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indicationFor the prophylaxis and chronic treatment of asthma in adults and children 12 years of age and older.
pharmacologyZileuton is an asthma drug that differs chemically and pharmacologically from other antiasthmatic agents. It blocks leukotriene synthesis by inhibiting 5-lipoxygenase, an enzyme of the eicosanoid synthesis pathway. Current data indicates that asthma is a chronic inflammatory disorder of the airways involving the production and activity of several endogenous inflammatory mediators, including leukotrienes. Sulfido-peptide leukotrienes (LTC4, LTD4, LTE4, also known as the slow-releasing substances of anaphylaxis) and LTB4, a chemoattractant for neutrophils and eosinophils, are derived from the initial unstable product of arachidonic acid metabolism, leukotriene A4 (LTA4), and can be measured in a number of biological fluids including bronchoalveolar lavage fluid (BALF) from asthmatic patients. In humans, pretreatment with zileuton attenuated bronchoconstriction caused by cold air challenge in patients with asthma.
mechanism of actionLeukotrienes are substances that induce numerous biological effects including augmentation of neutrophil and eosinophil migration, neutrophil and monocyte aggregation, leukocyte adhesion, increased capillary permeability, and smooth muscle contraction. These effects contribute to inflammation, edema, mucus secretion, and bronchoconstriction in the airways of asthmatic patients. Zileuton relieves such symptoms through its selective inhibition of 5-lipoxygenase, the enzyme that catalyzes the formation of leukotrienes from arachidonic acid. Specifically, it inhibits leukotriene LTB4, LTC4, LTD4, and LTE4 formation. Both the R(+) and S(-) enantiomers are pharmacologically active as 5-lipoxygenase inhibitors in in vitro systems. Due to the role of leukotrienes in the pathogenesis of asthma, modulation of leukotriene formation by interruption of 5-lipoxygenase activity may reduce airway symptoms, decrease bronchial smooth muscle tone, and improve asthma control.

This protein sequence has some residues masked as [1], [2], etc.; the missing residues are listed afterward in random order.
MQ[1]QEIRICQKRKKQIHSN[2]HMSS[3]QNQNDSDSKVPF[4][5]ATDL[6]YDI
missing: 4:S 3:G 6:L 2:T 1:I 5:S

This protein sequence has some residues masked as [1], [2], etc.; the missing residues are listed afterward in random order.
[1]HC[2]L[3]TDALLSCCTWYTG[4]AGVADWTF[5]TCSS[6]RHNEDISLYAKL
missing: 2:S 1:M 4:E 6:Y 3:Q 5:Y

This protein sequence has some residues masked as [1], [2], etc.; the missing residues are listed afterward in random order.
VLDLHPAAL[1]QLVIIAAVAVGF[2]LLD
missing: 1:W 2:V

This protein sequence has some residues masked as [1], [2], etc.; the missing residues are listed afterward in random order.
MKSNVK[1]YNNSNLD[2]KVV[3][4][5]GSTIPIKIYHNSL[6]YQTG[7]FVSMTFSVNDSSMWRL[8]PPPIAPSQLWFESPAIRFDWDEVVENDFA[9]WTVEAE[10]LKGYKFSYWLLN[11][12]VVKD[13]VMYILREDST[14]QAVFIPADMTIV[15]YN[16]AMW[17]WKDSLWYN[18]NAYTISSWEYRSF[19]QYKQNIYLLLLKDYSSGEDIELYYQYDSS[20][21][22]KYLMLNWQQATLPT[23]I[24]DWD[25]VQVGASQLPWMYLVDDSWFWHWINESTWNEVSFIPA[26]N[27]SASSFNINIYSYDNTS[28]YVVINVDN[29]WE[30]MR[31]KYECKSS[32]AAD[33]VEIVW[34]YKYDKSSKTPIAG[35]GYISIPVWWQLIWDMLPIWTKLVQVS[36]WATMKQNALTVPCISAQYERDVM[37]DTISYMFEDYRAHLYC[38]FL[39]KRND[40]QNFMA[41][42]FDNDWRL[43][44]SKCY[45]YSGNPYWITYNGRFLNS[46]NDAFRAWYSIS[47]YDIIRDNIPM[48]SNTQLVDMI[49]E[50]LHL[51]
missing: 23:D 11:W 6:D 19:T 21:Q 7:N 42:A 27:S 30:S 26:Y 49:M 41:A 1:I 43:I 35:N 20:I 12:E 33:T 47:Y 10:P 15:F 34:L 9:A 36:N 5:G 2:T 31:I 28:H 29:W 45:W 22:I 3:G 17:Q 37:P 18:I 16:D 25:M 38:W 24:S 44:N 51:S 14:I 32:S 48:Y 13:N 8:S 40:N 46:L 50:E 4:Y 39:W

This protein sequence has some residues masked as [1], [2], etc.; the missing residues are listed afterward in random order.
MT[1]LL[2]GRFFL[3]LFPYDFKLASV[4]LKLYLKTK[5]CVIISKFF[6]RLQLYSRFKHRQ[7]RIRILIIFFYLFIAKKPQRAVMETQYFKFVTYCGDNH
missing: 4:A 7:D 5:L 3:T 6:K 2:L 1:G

toxicityThe oral minimum lethal doses in mice and rats were 500-4000 and 300-1000 mg/kg in various preparations, respectively (providing greater than 3 and 9 times the systemic exposure [AUC] achieved at the maximum recommended human daily oral dose, respectively).
biotransformationHepatic. Zileuton and its N-dehydroxylated metabolite are oxidatively metabolized by the cytochrome P450 isoenzymes 1A2, 2C9 and 3A4.
absorptionRapidly and almost completely absorbed. The absolute bioavailability is unknown.
half life2.5 hours
route of eliminationElimination of zileuton is predominantly via metabolism with a mean terminal half-life of 2.5 hours. The urinary excretion of the inactive N-dehydroxylated metabolite and unchanged zileuton each accounted for less than 0.5% of the dose.
drug interactionsAminophylline: Zileuton increases the effect and toxicity of theophylline
Dihydroergotamine: Possible ergotism and severe ischemia with this combination
Ergotamine: Possible ergotism and severe ischemia with this combination
Oxtriphylline: Zileuton increases the effect and toxicity of theophylline
Pimozide: Increased risk of cardiotoxicity and arrhythmias
Ramelteon: Zileuton increases levels/toxicity of ramelteon
Theophylline: Zileuton may increase the therapeutic and adverse effects of theophylline by increasing its serum concentration. Monitor for changes in the therapeutic and adverse effects of theophylline if zileuton is initiated, discontinued or dose changed. Dose alterations should be considered.